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Reproduction. 2009 Nov;138(5):793-9. doi: 10.1530/REP-08-0449. Epub 2009 Aug 5.

Ovarian aging in squirrel monkeys (Saimiri sciureus).

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  • 1Yerkes National Primate Research Center, Emory University, Atlanta, Georgia 30329, USA. mlwalke@emory.edu

Abstract

In female squirrel monkeys (Saimiri sciureus), the reproductive period normally extends from approximately 2.5 years to the mid-teens. In the present study, we examined the age-associated cytological changes in the ovaries of 24 squirrel monkeys ranging in age from newborn to approximately 20 years. We found a significant, age-related decline in the number of primordial follicles, with the most pronounced loss occurring between birth and 5 years. After approximately 8 years of age, relatively few primordial follicles were evident in the ovarian sections examined. An unusual feature of the aging squirrel monkey ovary is the emergence of highly differentiated, encapsulated clusters of granulosa cells that increase in size and number, particularly after the age of 8 years. Many of these cells express anti-Müllerian hormone, and, histologically, the clusters resemble granulosa cell tumors in humans. However, granulosa cell clusters (GCCs) are present in both ovaries of all older squirrel monkeys, and they display no obvious signs of malignancy, suggesting that they are a normal feature of ovarian aging in this species. Our findings indicate that reproductive senescence in female squirrel monkeys, as in other primates, involves the inexorable depletion of ovarian follicles. In addition, the consistent appearance of abundant, well-differentiated clusters of granulosa cells in older squirrel monkeys, prior to the cessation of reproduction, suggests that these structures may influence the later stages of reproductive potential in this species. Analysis of GCCs in older squirrel monkeys also could yield insights into the pathophysiology of granulosa cell tumors in humans.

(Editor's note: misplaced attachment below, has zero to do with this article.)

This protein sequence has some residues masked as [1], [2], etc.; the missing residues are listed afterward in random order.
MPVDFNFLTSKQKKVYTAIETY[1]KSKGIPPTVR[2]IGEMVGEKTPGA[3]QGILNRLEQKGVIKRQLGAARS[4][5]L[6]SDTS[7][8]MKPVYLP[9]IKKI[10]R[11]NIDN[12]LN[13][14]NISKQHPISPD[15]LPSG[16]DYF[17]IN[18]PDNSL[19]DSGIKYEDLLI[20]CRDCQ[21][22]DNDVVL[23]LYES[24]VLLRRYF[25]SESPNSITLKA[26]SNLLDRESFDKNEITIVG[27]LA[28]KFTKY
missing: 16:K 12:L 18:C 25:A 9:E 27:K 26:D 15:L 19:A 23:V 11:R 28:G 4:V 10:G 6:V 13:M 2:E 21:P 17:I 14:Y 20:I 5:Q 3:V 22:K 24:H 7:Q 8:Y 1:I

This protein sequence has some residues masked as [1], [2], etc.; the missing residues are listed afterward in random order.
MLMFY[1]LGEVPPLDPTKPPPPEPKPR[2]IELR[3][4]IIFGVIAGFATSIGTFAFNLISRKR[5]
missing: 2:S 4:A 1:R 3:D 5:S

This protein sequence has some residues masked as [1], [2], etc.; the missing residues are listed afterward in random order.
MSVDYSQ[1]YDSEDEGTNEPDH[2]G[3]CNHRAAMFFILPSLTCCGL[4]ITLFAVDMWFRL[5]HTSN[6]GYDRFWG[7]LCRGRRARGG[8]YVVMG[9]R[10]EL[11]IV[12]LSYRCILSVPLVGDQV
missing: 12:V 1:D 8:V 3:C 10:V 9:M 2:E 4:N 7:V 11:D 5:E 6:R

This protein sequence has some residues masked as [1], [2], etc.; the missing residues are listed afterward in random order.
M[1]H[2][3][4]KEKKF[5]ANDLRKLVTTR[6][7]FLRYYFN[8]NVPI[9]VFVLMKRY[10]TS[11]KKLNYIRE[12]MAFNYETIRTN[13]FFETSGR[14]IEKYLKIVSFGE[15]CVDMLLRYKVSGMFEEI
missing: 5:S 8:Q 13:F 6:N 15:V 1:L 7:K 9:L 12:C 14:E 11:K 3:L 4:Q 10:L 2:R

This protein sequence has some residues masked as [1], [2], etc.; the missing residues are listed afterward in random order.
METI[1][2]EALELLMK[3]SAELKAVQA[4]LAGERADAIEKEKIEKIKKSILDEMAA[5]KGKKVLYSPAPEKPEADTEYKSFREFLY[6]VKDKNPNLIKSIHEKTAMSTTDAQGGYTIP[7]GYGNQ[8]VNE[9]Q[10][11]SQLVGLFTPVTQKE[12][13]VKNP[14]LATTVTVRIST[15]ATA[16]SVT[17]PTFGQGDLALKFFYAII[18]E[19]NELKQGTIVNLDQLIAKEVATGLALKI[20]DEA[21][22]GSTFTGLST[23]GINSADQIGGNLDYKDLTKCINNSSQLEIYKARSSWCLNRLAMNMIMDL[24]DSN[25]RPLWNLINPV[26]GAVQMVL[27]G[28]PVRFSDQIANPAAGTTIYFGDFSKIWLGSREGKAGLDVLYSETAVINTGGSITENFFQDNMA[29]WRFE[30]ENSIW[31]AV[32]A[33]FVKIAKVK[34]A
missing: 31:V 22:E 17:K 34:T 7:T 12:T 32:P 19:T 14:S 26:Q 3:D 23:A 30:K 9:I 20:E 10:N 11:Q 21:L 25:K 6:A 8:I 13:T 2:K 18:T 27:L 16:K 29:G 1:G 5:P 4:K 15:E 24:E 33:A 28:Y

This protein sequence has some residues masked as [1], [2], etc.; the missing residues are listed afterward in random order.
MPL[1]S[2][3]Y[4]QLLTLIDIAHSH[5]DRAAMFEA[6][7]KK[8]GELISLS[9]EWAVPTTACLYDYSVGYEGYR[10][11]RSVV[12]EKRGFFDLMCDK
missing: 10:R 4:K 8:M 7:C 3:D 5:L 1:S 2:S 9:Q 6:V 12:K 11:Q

PMID:
19656956
[PubMed - indexed for MEDLINE]
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